One of the greatest improvements in my life was switching from what I call the Dandelion Model of solving problems to the Burning Building Model. This week’s New Yorker describes a major successful application of the Burning Building Model in James Surowiecki’s article, “Home Free?“.
Briefly, the Dandelion Model of problem solving starts with the belief that if you don’t solve a problem from its roots, then like a dandelion, it will keep returning forever. The Burning Building Model starts with the belief that if you know a solution to a problem, just doing that solution will often solve it, like if you’re in a burning building, you don’t have to know the fire’s cause to know you should get out fast.
The Dandelion Model sounds plausible, but it also leads to people analyzing problems forever without solving them. More importantly, I’ve found that the more problems I solve just by solving them, the less they return. For example, if you want to get more fit, you don’t have to know why you weren’t fit before to know that changing your diet and exercise habits will solve the problem. Many people think the problem will just return. In my case, getting more fit led me to enjoy being more fit so much I don’t see myself returning. On the contrary, I feel myself getting yet more fit since I like the feeling so much. And junk food looks less like food all the time.
At the highest level, the Burning Building Model simplifies solving life-level problems. Things I used to dwell on, now I just solve and move on, living a better life. I wish I had discovered this model earlier and gotten rid of the Dandelion Model. Maybe some problems require the Dandelion Model approach, but I find fewer of them all the time.
Anyway, the New Yorker article described how Utah, a typically conservative state, made major progress solving its homeless problem by giving the homeless people homes. Sounds almost too easy. It’s a perfect application of the Burning Building Model.
In 2005, Utah set out to fix a problem that’s often thought of as unfixable: chronic homelessness. The state had almost two thousand chronically homeless people. Most of them had mental-health or substance-abuse issues, or both. At the time, the standard approach was to try to make homeless people “housing ready”: first, you got people into shelters or halfway houses and put them into treatment; only when they made progress could they get a chance at permanent housing. Utah, though, embraced a different strategy, called Housing First: it started by just giving the homeless homes.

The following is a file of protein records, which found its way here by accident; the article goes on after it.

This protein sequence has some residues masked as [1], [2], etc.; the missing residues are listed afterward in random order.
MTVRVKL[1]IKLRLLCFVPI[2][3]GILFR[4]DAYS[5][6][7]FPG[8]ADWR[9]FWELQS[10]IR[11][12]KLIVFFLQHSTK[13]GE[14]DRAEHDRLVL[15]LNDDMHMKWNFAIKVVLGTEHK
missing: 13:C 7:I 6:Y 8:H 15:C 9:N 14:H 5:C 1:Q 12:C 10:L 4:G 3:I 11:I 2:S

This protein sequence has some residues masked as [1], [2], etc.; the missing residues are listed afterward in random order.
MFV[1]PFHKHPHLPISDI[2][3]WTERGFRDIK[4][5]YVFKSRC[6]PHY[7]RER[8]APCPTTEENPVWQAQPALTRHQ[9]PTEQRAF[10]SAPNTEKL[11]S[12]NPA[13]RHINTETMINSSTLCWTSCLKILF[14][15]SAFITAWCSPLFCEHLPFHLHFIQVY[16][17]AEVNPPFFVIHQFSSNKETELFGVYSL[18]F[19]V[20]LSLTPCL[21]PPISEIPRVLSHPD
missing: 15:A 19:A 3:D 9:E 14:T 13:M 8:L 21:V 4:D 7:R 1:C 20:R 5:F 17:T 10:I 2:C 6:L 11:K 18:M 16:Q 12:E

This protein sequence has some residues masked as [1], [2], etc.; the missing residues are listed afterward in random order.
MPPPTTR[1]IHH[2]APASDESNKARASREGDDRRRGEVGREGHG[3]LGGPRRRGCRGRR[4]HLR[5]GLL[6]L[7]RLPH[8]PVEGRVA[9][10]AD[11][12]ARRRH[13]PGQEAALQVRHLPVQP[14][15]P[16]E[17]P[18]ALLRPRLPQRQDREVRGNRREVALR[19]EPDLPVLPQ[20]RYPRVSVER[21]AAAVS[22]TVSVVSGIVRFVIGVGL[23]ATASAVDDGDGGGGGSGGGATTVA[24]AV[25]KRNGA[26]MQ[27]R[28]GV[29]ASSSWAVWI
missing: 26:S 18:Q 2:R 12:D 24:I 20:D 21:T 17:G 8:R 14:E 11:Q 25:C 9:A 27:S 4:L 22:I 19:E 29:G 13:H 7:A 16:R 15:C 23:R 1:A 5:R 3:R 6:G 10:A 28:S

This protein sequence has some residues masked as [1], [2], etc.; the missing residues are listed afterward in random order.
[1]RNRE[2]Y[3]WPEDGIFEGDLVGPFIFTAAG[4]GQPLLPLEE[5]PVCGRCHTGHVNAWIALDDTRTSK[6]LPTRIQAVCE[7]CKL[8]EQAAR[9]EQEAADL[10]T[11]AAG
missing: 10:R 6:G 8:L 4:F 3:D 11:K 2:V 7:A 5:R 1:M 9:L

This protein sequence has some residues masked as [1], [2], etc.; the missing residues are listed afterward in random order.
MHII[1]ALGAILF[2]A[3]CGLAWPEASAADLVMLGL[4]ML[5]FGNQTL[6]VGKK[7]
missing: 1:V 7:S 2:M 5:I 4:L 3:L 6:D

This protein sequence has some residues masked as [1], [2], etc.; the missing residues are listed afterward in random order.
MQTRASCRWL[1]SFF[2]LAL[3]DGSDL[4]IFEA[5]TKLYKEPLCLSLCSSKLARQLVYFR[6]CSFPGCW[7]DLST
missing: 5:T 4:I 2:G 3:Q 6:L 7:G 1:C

Read the article for more details, but this passage describes the Burning Building Model and how it often leads to more effective solutions than the Dandelion Model.
Housing First isn’t just cost-effective. It’s more effective, period. The old model assumed that before you could put people into permanent homes you had to deal with their underlying issues—get them to stop drinking, take their medication, and so on. Otherwise, it was thought, they’d end up back on the streets. But it’s ridiculously hard to get people to make such changes while they’re living in a shelter or on the street. “If you move people into permanent supportive housing first, and then give them help, it seems to work better,” Nan Roman, the president and C.E.O. of the National Alliance for Homelessness, told me. “It’s intuitive, in a way. People do better when they have stability.” Utah’s first pilot program placed seventeen people in homes scattered around Salt Lake City, and after twenty-two months not one of them was back on the streets. In the years since, the number of Utah’s chronically homeless has fallen by seventy-four per cent.
I can tell you the Burning Building Model works on personal scales. Utah’s experience shows it can work on large scales. Now it’s your turn to apply it in your life. Sometimes it’s that easy.
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